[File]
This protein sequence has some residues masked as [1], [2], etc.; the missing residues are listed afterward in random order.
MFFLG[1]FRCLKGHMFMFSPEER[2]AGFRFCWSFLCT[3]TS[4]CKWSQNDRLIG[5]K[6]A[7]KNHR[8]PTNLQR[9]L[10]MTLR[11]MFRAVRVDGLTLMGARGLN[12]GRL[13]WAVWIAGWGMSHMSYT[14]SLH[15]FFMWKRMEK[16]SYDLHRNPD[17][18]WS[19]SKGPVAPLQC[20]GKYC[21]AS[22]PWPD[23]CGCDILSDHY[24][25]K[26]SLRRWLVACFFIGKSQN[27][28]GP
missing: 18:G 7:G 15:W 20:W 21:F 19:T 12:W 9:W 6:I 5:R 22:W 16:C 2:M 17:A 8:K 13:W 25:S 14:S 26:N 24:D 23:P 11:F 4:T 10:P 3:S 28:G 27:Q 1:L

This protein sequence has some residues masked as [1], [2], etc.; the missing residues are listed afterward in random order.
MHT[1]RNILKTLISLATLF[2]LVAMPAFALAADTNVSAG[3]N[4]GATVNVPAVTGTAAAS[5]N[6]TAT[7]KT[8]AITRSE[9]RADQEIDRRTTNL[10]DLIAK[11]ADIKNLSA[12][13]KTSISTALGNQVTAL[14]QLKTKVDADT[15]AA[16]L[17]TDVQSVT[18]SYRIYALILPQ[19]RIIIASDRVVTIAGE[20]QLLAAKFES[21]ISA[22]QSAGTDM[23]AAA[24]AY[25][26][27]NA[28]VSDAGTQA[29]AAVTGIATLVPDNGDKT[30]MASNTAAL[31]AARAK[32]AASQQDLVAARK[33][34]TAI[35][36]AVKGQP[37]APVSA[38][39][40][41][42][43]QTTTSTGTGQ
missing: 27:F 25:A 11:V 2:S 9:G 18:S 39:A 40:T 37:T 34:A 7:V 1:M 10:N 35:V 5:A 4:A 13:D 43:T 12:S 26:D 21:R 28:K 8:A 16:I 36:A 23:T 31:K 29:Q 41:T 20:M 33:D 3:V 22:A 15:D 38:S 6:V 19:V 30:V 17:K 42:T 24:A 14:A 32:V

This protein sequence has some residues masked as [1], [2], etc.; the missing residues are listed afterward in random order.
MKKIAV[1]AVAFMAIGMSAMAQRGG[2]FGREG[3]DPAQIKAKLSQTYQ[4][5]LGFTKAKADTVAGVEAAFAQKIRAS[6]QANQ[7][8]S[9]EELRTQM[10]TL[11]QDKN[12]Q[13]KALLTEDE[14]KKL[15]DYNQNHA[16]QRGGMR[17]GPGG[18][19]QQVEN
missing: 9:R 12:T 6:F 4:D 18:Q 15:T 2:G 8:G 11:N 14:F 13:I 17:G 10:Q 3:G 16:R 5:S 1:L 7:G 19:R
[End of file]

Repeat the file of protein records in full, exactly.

This protein sequence has some residues masked as [1], [2], etc.; the missing residues are listed afterward in random order.
MFFLG[1]FRCLKGHMFMFSPEER[2]AGFRFCWSFLCT[3]TS[4]CKWSQNDRLIG[5]K[6]A[7]KNHR[8]PTNLQR[9]L[10]MTLR[11]MFRAVRVDGLTLMGARGLN[12]GRL[13]WAVWIAGWGMSHMSYT[14]SLH[15]FFMWKRMEK[16]SYDLHRNPD[17][18]WS[19]SKGPVAPLQC[20]GKYC[21]AS[22]PWPD[23]CGCDILSDHY[24][25]K[26]SLRRWLVACFFIGKSQN[27][28]GP
missing: 18:G 7:G 15:W 20:W 21:F 19:T 12:W 9:W 6:I 5:R 22:W 16:C 2:M 17:A 8:K 13:W 25:S 14:S 26:N 24:D 23:P 11:F 4:T 10:P 3:S 28:G 27:Q 1:L

This protein sequence has some residues masked as [1], [2], etc.; the missing residues are listed afterward in random order.
MHT[1]RNILKTLISLATLF[2]LVAMPAFALAADTNVSAG[3]N[4]GATVNVPAVTGTAAAS[5]N[6]TAT[7]KT[8]AITRSE[9]RADQEIDRRTTNL[10]DLIAK[11]ADIKNLSA[12][13]KTSISTALGNQVTAL[14]QLKTKVDADT[15]AA[16]L[17]TDVQSVT[18]SYRIYALILPQ[19]RIIIASDRVVTIAGE[20]QLLAAKFES[21]ISA[22]QSAGTDM[23]AAA[24]AY[25][26][27]NA[28]VSDAGTQA[29]AAVTGIATLVPDNGDKT[30]MASNTAAL[31]AARAK[32]AASQQDLVAARK[33][34]TAI[35][36]AVKGQP[37]APVSA[38][39][40][41][42][43]QTTTSTGTGQ
missing: 27:F 25:A 11:V 2:S 9:G 18:S 39:A 40:T 37:T 34:A 7:V 1:M 10:N 35:V 5:A 4:A 13:D 43:T 12:S 26:D 21:R 28:K 8:A 16:I 36:A 23:T 31:K 29:Q 41:T 20:M 33:D 3:V 22:A 15:D 38:S 6:V 19:V 30:V 17:K 42:T 24:A 14:A 32:V

This protein sequence has some residues masked as [1], [2], etc.; the missing residues are listed afterward in random order.
MKKIAV[1]AVAFMAIGMSAMAQRGG[2]FGREG[3]DPAQIKAKLSQTYQ[4][5]LGFTKAKADTVAGVEAAFAQKIRAS[6]QANQ[7][8]S[9]EELRTQM[10]TL[11]QDKN[12]Q[13]KALLTEDE[14]KKL[15]DYNQNHA[16]QRGGMR[17]GPGG[18][19]QQVEN
missing: 9:R 12:T 6:F 4:D 18:Q 15:T 2:G 8:G 11:N 14:F 13:I 17:G 10:Q 3:G 16:R 5:S 1:L 7:G 19:R